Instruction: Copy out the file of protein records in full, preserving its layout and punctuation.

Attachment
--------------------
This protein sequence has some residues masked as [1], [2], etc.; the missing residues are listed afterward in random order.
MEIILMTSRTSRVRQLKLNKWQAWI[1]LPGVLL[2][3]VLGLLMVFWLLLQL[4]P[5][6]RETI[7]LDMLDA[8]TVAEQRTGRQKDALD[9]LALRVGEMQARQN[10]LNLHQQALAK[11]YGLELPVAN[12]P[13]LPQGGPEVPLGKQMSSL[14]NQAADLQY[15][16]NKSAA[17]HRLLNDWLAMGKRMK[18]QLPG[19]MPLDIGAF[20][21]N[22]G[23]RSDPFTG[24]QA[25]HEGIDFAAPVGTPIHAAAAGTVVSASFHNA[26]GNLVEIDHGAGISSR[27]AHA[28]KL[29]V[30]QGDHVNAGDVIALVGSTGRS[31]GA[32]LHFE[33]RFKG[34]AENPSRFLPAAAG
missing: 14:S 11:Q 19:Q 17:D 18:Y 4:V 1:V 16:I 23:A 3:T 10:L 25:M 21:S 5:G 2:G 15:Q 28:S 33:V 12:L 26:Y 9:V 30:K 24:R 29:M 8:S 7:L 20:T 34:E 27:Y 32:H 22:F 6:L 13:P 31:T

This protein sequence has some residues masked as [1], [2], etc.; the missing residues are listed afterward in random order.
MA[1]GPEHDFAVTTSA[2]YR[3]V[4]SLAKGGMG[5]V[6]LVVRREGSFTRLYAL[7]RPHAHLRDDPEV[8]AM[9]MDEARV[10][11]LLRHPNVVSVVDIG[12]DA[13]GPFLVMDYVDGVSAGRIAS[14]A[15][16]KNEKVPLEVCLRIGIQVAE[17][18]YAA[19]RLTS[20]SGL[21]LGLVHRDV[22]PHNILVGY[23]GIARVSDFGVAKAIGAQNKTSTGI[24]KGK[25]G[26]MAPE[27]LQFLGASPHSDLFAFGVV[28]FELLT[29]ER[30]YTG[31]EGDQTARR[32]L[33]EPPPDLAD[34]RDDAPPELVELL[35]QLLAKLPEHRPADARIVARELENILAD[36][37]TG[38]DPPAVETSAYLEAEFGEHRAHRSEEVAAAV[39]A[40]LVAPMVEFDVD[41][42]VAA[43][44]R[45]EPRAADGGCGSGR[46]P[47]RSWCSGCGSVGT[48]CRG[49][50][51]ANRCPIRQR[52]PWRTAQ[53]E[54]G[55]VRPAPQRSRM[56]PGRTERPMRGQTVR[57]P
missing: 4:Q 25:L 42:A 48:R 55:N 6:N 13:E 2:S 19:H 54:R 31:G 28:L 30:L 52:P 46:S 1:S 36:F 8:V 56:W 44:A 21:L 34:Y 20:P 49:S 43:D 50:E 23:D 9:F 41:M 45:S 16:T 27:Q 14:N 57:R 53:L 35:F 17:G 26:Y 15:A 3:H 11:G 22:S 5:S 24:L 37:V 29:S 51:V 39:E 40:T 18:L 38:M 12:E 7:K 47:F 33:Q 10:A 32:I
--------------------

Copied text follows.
This protein sequence has some residues masked as [1], [2], etc.; the missing residues are listed afterward in random order.
MEIILMTSRTSRVRQLKLNKWQAWI[1]LPGVLL[2][3]VLGLLMVFWLLLQL[4]P[5][6]RETI[7]LDMLDA[8]TVAEQRTGRQKDALD[9]LALRVGEMQARQN[10]LNLHQQALAK[11]YGLELPVAN[12]P[13]LPQGGPEVPLGKQMSSL[14]NQAADLQY[15][16]NKSAA[17]HRLLNDWLAMGKRMK[18]QLPG[19]MPLDIGAF[20][21]N[22]G[23]RSDPFTG[24]QA[25]HEGIDFAAPVGTPIHAAAAGTVVSASFHNA[26]GNLVEIDHGAGISSR[27]AHA[28]KL[29]V[30]QGDHVNAGDVIALVGSTGRS[31]GA[32]LHFE[33]RFKG[34]AENPSRFLPAAAG
missing: 14:S 11:Q 19:Q 17:D 18:Y 4:V 1:V 16:I 23:A 3:T 10:L 25:M 21:S 5:G 2:G 15:Q 28:S 33:V 12:L 26:Y 9:V 30:K 24:R 29:M 8:S 7:L 20:T 34:E 27:Y 32:H 22:F 6:L 13:P 31:T

This protein sequence has some residues masked as [1], [2], etc.; the missing residues are listed afterward in random order.
MA[1]GPEHDFAVTTSA[2]YR[3]V[4]SLAKGGMG[5]V[6]LVVRREGSFTRLYAL[7]RPHAHLRDDPEV[8]AM[9]MDEARV[10][11]LLRHPNVVSVVDIG[12]DA[13]GPFLVMDYVDGVSAGRIAS[14]A[15][16]KNEKVPLEVCLRIGIQVAE[17][18]YAA[19]RLTS[20]SGL[21]LGLVHRDV[22]PHNILVGY[23]GIARVSDFGVAKAIGAQNKTSTGI[24]KGK[25]G[26]MAPE[27]LQFLGASPHSDLFAFGVV[28]FELLT[29]ER[30]YTG[31]EGDQTARR[32]L[33]EPPPDLAD[34]RDDAPPELVELL[35]QLLAKLPEHRPADARIVARELENILAD[36][37]TG[38]DPPAVETSAYLEAEFGEHRAHRSEEVAAAV[39]A[40]LVAPMVEFDVD[41][42]VAA[43][44]R[45]EPRAADGGCGSGR[46]P[47]RSWCSGCGSVGT[48]CRG[49][50][51]ANRCPIRQR[52]PWRTAQ[53]E[54]G[55]VRPAPQRSRM[56]PGRTERPMRGQTVR[57]P
missing: 4:Q 25:L 42:A 48:R 55:N 6:N 13:E 2:S 19:H 54:R 31:G 28:L 30:L 52:P 46:S 1:S 36:F 8:V 56:W 44:A 21:L 34:Y 20:P 49:S 43:D 50:E 23:D 9:F 41:M 45:S 16:T 27:Q 14:N 57:R 53:L 35:F 17:G 26:Y 15:A 3:H 11:G 22:S 5:S 24:L 37:V 29:S 51:V 39:E 40:T 18:L 38:M 12:E 7:K 47:F 33:Q 10:A 32:I